• Heart Candy: Lessons on Relationships

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    Photo courtesy of U.S. Marine Corps

    Remember those small, hard candy hearts that professed feelings of love and affection? They had inscriptions such as, “Be Mine,” “U R 2 Cool,” “Love” and “No Chance.” Whoops. That’s one you didn’t want; you probably threw it back in the bag and started over. In real-life relationships, we try hard not to start over. Fortunately, there are many ways we can avoid getting to the point of “no chance” if we take the time to make adjustments in how we relate to one another.

    Military couples experience extra challenges in their relationships, from deployments to reunions to finding that sweet spot again after an absence where harmony triumphs over discord. Add-in relationship complications from a spouse’s post-traumatic stress or traumatic brain injury and the need to communicate productively takes on another dimension.

  • Tips to Help Kick Start Your Emotions

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    Army Sgt. Danielle Breitbard and her father, Barry, share a moment during the pre-deployment Yellow Ribbon event in Knoxville, Tenn. (U.S. Army photo by Staff Sgt. Amanda Boersma)

    For most people, tapping into emotions and expressing them doesn’t involve much struggle. But individuals coping with post-traumatic stress disorder (PTSD) or depression may find such a task very hard to do. Feeling emotionally numb or disconnected from those close to you or life in general, is a common symptom of both psychological health conditions. If you’re feeling emotional numbness, there are actions you can take to improve your emotional well-being and your psychological health too.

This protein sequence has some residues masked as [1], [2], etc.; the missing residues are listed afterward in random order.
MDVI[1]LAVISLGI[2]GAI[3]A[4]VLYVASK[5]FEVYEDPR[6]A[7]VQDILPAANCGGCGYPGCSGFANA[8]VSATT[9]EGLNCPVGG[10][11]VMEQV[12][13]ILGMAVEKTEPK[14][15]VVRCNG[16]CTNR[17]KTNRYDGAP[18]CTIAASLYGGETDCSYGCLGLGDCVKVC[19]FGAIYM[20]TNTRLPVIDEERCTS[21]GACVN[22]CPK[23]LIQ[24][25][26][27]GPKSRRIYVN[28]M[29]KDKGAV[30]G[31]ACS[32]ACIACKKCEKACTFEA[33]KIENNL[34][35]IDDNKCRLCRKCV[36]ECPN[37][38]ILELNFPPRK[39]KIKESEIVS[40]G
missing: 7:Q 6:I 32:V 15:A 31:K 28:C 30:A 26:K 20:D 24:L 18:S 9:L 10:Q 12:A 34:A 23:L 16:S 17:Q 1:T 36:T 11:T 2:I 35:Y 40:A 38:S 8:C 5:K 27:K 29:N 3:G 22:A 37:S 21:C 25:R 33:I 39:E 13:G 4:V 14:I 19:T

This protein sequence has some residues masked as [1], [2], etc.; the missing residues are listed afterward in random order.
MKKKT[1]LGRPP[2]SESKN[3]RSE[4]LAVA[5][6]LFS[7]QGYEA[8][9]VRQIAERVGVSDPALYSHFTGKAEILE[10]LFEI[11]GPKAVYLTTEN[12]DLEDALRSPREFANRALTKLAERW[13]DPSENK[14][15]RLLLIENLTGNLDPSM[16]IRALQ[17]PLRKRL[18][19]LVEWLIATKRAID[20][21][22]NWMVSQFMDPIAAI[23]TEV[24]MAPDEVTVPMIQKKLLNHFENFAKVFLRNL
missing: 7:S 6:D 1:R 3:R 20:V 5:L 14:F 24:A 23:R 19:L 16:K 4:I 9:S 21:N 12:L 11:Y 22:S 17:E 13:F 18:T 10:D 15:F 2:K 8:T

This blog post comes from Dr. Alex Patterson, clinical psychologist with National Center for Telehealth and Technology, a DCoE center. Patterson writes for the blog, and in his post, “Jumper Cables,” provides tips to help a person jumpstart themselves emotionally.

    Jumper Cables

    “Why can’t I feel anymore? I just want to feel something strongly, either good or bad … happy or sad.” —Veteran with PTSD

    When people think of depression they often think of sadness. When people think of PTSD they often think of anxiety or anger. In other words, people tend to associate these behavioral health issues with strong, negative emotions. What about emotional numbness? Did you know that emotional numbness is another painful symptom common in both depression and PTSD? Emotional numbness means we want to feel our emotions, but can’t.